Methods of band survival analysis applied to studies of the Tundra Swan Cygnus columbianus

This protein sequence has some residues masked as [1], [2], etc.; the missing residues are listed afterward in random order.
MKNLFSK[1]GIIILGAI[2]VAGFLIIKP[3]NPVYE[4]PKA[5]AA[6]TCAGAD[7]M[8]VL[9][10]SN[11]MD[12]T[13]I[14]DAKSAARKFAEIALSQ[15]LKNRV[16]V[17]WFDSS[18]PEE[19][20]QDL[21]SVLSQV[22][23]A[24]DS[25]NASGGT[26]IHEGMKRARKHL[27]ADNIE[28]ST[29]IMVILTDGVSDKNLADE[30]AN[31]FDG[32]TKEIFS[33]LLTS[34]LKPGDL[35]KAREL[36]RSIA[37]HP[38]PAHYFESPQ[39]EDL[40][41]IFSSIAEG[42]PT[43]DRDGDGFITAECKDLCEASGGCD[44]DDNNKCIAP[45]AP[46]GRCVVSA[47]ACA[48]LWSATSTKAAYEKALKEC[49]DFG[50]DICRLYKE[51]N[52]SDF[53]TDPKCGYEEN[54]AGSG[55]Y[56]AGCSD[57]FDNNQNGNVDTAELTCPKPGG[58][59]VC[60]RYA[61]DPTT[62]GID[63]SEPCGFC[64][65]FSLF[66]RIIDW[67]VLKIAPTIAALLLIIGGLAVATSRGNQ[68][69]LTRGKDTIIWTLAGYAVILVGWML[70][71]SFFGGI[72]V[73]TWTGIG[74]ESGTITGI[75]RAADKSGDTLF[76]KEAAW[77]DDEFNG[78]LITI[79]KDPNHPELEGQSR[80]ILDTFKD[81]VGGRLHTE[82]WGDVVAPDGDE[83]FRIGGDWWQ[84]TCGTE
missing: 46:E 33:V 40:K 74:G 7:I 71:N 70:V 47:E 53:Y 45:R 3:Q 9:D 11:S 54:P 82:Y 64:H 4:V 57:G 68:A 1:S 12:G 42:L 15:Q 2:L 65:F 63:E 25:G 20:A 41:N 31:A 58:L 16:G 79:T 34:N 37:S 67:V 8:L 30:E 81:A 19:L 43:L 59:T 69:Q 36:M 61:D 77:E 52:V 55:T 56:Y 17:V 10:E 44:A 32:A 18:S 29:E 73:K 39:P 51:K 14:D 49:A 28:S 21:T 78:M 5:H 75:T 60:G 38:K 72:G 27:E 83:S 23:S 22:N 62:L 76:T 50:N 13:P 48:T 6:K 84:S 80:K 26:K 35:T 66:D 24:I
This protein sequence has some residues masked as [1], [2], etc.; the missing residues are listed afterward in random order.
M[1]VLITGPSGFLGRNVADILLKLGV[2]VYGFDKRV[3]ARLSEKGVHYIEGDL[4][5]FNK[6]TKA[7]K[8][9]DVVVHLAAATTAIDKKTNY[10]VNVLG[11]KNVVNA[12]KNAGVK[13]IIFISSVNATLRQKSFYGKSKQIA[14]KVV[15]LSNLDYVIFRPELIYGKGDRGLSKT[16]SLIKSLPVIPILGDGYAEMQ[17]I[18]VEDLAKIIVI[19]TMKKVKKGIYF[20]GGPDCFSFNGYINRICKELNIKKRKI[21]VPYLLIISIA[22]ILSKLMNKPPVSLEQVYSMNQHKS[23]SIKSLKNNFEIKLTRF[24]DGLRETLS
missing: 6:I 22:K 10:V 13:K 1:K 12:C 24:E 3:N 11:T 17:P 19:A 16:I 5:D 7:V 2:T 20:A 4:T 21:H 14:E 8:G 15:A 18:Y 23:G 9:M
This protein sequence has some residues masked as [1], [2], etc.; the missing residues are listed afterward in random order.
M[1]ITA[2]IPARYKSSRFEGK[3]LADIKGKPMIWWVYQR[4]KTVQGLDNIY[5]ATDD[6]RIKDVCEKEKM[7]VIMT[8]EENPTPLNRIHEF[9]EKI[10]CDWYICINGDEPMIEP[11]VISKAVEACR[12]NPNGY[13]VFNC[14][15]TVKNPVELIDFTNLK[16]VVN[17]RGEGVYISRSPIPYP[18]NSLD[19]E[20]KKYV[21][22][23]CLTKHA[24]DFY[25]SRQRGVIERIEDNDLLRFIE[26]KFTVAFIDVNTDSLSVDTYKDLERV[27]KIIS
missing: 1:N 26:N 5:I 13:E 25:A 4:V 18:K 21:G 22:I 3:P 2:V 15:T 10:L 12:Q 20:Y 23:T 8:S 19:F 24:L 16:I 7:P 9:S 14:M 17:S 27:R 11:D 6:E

Data from a study of the Tundra Swan, were used to estimate the lifespan of one neck band design and compare it to the lifespan of the bird. Swans were originally marked with a U.S. Fish and Wildlife Service metal tarsus band, a plastic tarsus band, and a plastic neck band. A sample of 169 recaptured swans were used in order to estimate the median survival time o f the neck band using three methods: a calibration of a weighted least squares fit of independent binomial estimates, the product-limit estimator and, survival analysis with interval censoring. Estimates of the median survival time of the plastic neck bands were 3.44. 3.05 and 2.90 years, respectively. Estimates from the survival analysis techniques are expected to be more precise than those obtained by weighted least squares because they use resighting data to pinpoint when a band was lost. In fact, however, all methods yielded survival estimates within one year o f each other and far below the longevity records of all swan species. In conclusion, estimates from three methods of band survival analysis suggest that neck band loss is a significant factor in this sample of Tundra Swan data, and most likely in the larger study of some 5,000 Tundra Swans. Therefore, estimates of annual and age-specific survival rates based on neck band resightings alone, without accounting for band loss, would be severely biased downward.
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